17 June, 2021

A Tragedy Brought By Raag Lalit

These tales, set in small-town Assam, speak of torments and desires, and are soaked in music

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A Tragedy Brought By Raag Lalit

Varied styles mark out the modern masters of the short story—the compressed richness of Alice Munro and Tessa Hadley, the dialogic profundity of Raymond Carver and James Salter, the pulsating rhythms of Richard Ford and Lorrie Moore and the impressionistic allusiveness of the recently deceased Irishman, William Trevor. But Mitra Phukan is not a stylist; she tells her stories in a simple, direct style.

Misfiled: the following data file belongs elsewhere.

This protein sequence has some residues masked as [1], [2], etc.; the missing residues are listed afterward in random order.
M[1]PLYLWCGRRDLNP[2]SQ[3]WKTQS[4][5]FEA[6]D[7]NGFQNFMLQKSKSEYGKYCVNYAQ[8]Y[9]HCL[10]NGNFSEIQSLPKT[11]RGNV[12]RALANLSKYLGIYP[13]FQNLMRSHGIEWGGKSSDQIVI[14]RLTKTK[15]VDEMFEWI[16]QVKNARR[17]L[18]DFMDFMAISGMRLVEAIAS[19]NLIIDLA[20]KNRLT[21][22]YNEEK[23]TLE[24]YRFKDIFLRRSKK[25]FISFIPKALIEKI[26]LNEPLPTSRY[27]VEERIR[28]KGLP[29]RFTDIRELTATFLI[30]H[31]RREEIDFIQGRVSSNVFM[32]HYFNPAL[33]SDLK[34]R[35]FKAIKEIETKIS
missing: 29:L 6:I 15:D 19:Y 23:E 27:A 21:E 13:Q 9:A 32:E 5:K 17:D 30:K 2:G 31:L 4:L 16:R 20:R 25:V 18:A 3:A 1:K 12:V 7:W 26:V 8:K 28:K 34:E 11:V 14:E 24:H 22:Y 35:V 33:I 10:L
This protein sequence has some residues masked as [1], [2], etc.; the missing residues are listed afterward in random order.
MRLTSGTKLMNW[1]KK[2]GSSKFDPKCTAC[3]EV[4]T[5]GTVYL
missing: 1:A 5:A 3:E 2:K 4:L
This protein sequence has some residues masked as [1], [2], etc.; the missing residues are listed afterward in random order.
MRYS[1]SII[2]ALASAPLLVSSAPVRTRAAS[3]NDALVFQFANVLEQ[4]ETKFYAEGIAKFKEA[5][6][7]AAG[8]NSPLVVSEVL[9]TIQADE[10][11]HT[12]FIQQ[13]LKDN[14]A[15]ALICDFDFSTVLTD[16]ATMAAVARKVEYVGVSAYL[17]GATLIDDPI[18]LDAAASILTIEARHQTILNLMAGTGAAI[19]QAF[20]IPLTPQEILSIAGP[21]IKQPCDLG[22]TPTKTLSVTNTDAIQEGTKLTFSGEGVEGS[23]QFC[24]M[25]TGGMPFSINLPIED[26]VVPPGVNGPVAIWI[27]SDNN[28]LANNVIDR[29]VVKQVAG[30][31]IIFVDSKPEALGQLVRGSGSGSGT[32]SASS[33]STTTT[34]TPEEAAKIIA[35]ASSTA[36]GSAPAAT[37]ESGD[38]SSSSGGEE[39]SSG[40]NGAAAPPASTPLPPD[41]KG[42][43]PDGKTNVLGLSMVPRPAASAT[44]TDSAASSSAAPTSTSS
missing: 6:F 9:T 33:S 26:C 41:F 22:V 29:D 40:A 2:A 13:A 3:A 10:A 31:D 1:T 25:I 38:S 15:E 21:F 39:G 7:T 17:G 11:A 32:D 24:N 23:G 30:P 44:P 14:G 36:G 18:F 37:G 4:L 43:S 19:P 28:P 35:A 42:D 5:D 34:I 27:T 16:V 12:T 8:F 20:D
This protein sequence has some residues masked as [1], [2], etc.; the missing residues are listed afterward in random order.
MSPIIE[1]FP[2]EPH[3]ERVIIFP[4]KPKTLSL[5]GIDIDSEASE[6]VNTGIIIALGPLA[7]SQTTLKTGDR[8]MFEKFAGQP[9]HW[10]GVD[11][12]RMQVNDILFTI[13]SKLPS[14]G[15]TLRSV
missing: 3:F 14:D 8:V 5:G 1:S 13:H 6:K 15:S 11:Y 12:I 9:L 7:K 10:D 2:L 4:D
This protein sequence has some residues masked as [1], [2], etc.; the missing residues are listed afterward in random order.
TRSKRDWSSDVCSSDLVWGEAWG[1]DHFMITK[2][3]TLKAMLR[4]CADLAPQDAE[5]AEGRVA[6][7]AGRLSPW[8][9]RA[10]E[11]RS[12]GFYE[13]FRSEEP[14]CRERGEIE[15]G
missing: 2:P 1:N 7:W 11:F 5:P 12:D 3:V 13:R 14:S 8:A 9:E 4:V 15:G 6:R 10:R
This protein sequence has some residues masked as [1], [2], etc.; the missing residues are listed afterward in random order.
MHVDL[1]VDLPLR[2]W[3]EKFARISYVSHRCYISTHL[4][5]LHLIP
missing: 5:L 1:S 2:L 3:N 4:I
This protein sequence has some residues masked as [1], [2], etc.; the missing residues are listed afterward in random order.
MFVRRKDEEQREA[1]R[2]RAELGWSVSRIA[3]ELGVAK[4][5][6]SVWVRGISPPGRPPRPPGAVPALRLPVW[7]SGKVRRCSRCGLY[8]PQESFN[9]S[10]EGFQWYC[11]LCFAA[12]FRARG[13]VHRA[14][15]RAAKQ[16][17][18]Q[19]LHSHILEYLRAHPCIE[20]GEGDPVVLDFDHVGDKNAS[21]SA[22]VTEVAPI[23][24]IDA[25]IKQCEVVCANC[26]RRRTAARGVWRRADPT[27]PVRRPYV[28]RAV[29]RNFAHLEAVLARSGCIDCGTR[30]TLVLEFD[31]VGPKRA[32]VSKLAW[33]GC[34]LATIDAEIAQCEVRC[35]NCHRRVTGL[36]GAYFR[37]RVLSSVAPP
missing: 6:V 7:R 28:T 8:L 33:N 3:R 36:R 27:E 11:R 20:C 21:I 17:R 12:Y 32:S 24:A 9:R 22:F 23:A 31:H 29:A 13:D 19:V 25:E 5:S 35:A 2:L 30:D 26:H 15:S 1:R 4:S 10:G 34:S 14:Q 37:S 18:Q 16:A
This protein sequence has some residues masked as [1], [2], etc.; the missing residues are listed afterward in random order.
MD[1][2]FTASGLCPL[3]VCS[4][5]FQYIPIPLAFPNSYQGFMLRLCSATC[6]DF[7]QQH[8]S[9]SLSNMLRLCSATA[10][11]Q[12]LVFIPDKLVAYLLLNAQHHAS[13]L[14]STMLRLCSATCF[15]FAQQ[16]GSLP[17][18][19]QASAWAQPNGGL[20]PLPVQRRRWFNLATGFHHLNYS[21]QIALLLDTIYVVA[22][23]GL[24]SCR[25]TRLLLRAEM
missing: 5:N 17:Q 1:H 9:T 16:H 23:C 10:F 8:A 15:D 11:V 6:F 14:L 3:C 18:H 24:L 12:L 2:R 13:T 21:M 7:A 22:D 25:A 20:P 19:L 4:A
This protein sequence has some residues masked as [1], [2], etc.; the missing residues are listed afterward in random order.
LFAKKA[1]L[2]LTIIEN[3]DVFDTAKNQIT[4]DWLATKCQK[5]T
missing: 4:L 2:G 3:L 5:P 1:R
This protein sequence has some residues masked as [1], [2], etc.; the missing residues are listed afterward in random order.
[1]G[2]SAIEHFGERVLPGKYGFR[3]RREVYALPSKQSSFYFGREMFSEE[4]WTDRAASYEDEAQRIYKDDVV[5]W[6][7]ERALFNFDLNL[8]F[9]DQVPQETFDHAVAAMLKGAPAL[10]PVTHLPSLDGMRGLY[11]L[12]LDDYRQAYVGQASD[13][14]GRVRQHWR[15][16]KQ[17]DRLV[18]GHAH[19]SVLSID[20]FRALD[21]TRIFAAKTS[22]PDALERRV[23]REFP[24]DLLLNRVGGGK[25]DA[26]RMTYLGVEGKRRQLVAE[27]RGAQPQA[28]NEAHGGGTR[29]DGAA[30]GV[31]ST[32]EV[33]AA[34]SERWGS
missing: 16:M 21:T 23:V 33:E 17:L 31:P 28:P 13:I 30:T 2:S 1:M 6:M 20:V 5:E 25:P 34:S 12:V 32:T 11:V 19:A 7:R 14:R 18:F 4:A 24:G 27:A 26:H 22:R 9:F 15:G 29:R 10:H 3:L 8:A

All of her stories in this collection are set in and around small-town Assam, though the author is niggardly in giving much local detail. Most have a deep anguish hanging over them, and trauma and sadness are borne into the narratives by characters. Phukan’s women are often wronged, or lonely; the men are often in thrall of weaknesses they helplessly pander to. Instincts, natural and supernatural, often drive events; swiftly moving prose drives headlong towards a satisfying resolution. All this is a counterpoint to the untarnished charm of small-town Assam, places of great scenic, and serene, beauty. Assam’s troubled years of insurgency, and its usual...

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